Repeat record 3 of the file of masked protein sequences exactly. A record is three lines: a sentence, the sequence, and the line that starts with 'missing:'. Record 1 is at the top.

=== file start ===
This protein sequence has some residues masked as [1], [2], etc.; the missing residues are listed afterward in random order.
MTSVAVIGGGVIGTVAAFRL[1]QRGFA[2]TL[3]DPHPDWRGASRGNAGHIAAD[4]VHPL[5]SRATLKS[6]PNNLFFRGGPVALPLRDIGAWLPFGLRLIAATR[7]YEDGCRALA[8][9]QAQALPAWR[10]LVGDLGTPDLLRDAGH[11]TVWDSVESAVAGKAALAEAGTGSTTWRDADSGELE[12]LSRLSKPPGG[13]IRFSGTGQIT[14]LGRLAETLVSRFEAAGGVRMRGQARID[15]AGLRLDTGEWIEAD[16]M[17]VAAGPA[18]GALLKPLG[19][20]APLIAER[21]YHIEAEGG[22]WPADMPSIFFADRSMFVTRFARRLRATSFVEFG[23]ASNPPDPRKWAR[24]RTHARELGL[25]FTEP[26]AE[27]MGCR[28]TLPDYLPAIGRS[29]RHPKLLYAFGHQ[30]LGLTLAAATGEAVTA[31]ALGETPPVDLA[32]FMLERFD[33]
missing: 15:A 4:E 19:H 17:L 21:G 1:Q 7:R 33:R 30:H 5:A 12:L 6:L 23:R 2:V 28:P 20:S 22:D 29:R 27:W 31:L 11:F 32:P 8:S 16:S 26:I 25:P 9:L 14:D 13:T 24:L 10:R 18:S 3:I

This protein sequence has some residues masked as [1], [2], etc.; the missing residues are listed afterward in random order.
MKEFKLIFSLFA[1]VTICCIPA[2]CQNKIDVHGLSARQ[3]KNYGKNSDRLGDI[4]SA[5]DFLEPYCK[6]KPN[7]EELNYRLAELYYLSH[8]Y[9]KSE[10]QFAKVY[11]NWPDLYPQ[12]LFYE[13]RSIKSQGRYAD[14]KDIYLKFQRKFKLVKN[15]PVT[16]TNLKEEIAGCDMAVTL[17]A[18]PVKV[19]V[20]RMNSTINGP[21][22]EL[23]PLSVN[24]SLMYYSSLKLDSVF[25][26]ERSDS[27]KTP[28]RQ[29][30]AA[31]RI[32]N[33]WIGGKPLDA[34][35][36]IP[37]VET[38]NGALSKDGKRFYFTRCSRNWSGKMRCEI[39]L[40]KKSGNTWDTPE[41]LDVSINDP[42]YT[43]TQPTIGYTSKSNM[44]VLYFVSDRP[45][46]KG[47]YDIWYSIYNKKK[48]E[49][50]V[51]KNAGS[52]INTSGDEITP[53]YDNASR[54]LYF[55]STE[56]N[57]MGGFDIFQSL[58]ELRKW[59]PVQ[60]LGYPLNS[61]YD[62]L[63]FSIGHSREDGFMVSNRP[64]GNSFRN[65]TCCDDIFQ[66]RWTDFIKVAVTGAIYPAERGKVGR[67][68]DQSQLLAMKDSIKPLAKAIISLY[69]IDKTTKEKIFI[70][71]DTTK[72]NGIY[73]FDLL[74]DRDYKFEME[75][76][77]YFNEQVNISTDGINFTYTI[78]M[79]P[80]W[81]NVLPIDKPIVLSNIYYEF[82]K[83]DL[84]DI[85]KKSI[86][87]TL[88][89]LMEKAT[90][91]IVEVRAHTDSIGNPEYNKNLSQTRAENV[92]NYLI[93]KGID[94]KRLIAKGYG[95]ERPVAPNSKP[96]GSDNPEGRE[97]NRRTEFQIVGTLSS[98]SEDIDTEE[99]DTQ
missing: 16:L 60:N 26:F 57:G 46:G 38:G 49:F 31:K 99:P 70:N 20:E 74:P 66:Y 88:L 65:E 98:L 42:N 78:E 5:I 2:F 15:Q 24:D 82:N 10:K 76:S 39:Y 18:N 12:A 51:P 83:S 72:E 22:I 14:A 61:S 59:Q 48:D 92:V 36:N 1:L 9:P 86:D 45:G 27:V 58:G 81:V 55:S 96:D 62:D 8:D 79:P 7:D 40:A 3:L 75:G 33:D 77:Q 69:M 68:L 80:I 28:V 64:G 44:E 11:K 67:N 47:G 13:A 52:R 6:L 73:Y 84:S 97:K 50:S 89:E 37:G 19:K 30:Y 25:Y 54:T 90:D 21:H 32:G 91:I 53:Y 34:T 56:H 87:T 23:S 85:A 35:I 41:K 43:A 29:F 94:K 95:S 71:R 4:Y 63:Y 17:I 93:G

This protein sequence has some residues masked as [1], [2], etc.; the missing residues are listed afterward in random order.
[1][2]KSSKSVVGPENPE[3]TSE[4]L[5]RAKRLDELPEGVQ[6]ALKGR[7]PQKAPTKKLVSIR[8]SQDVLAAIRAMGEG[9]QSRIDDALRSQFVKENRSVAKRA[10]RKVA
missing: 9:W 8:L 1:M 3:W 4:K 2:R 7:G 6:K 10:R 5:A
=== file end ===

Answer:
This protein sequence has some residues masked as [1], [2], etc.; the missing residues are listed afterward in random order.
[1][2]KSSKSVVGPENPE[3]TSE[4]L[5]RAKRLDELPEGVQ[6]ALKGR[7]PQKAPTKKLVSIR[8]SQDVLAAIRAMGEG[9]QSRIDDALRSQFVKENRSVAKRA[10]RKVA
missing: 9:W 8:L 1:M 3:W 4:K 2:R 7:G 6:K 10:R 5:A